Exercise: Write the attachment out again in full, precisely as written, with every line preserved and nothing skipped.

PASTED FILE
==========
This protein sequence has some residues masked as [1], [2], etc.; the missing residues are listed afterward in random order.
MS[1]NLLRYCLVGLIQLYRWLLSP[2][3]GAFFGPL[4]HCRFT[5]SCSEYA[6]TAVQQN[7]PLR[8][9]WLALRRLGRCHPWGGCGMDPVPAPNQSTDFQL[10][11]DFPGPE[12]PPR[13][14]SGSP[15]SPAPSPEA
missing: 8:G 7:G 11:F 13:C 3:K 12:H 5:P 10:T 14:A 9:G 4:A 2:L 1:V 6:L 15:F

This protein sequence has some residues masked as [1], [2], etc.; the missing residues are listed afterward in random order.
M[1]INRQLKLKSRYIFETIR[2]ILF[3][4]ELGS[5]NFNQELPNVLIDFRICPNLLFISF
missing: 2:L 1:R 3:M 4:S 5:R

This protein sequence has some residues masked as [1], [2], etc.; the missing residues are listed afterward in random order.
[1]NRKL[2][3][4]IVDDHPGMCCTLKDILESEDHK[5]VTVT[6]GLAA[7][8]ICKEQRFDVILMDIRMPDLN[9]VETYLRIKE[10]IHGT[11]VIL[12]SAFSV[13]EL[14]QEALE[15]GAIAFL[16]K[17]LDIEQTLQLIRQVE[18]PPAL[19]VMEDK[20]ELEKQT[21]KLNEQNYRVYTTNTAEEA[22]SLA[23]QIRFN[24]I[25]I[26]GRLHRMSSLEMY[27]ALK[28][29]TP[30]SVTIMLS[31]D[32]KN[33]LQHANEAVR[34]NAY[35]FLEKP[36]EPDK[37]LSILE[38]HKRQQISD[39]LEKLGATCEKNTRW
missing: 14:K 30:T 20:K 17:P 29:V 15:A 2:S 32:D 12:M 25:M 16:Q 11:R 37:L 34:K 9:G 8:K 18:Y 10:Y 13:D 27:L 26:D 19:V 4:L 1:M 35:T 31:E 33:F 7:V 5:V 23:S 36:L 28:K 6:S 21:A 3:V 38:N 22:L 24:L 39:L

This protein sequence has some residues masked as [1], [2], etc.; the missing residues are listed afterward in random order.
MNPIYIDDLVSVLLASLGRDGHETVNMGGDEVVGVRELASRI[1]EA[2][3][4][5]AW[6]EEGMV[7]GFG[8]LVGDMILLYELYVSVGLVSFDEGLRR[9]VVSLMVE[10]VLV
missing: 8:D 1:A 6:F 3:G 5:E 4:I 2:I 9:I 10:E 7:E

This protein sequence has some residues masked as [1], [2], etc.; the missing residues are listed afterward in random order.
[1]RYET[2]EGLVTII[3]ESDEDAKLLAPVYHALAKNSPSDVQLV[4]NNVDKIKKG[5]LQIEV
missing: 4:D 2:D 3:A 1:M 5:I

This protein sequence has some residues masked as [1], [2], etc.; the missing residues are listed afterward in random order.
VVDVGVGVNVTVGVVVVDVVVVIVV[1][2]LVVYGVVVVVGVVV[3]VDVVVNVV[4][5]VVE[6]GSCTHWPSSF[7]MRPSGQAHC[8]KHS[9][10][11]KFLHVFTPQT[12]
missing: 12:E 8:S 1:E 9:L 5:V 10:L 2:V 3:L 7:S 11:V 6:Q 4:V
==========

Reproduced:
This protein sequence has some residues masked as [1], [2], etc.; the missing residues are listed afterward in random order.
MS[1]NLLRYCLVGLIQLYRWLLSP[2][3]GAFFGPL[4]HCRFT[5]SCSEYA[6]TAVQQN[7]PLR[8][9]WLALRRLGRCHPWGGCGMDPVPAPNQSTDFQL[10][11]DFPGPE[12]PPR[13][14]SGSP[15]SPAPSPEA
missing: 8:G 7:G 11:F 13:C 3:K 12:H 5:P 10:T 14:A 9:G 4:A 2:L 1:V 6:L 15:F

This protein sequence has some residues masked as [1], [2], etc.; the missing residues are listed afterward in random order.
M[1]INRQLKLKSRYIFETIR[2]ILF[3][4]ELGS[5]NFNQELPNVLIDFRICPNLLFISF
missing: 2:L 1:R 3:M 4:S 5:R

This protein sequence has some residues masked as [1], [2], etc.; the missing residues are listed afterward in random order.
[1]NRKL[2][3][4]IVDDHPGMCCTLKDILESEDHK[5]VTVT[6]GLAA[7][8]ICKEQRFDVILMDIRMPDLN[9]VETYLRIKE[10]IHGT[11]VIL[12]SAFSV[13]EL[14]QEALE[15]GAIAFL[16]K[17]LDIEQTLQLIRQVE[18]PPAL[19]VMEDK[20]ELEKQT[21]KLNEQNYRVYTTNTAEEA[22]SLA[23]QIRFN[24]I[25]I[26]GRLHRMSSLEMY[27]ALK[28][29]TP[30]SVTIMLS[31]D[32]KN[33]LQHANEAVR[34]NAY[35]FLEKP[36]EPDK[37]LSILE[38]HKRQQISD[39]LEKLGATCEKNTRW
missing: 14:K 30:T 20:K 17:P 29:V 15:A 2:S 32:D 12:M 25:M 16:Q 11:R 37:L 34:K 9:G 8:K 18:Y 10:Y 13:D 27:L 26:D 19:V 4:L 1:M 35:T 31:E 33:F 7:V 5:V 23:S 36:L 28:K 6:S 21:A 3:V 38:N 22:L 24:L 39:L

This protein sequence has some residues masked as [1], [2], etc.; the missing residues are listed afterward in random order.
MNPIYIDDLVSVLLASLGRDGHETVNMGGDEVVGVRELASRI[1]EA[2][3][4][5]AW[6]EEGMV[7]GFG[8]LVGDMILLYELYVSVGLVSFDEGLRR[9]VVSLMVE[10]VLV
missing: 8:D 1:A 6:F 3:G 5:E 4:I 2:I 9:I 10:E 7:E

This protein sequence has some residues masked as [1], [2], etc.; the missing residues are listed afterward in random order.
[1]RYET[2]EGLVTII[3]ESDEDAKLLAPVYHALAKNSPSDVQLV[4]NNVDKIKKG[5]LQIEV
missing: 4:D 2:D 3:A 1:M 5:I

This protein sequence has some residues masked as [1], [2], etc.; the missing residues are listed afterward in random order.
VVDVGVGVNVTVGVVVVDVVVVIVV[1][2]LVVYGVVVVVGVVV[3]VDVVVNVV[4][5]VVE[6]GSCTHWPSSF[7]MRPSGQAHC[8]KHS[9][10][11]KFLHVFTPQT[12]
missing: 12:E 8:S 1:E 9:L 5:V 10:L 2:V 3:L 7:S 11:V 6:Q 4:V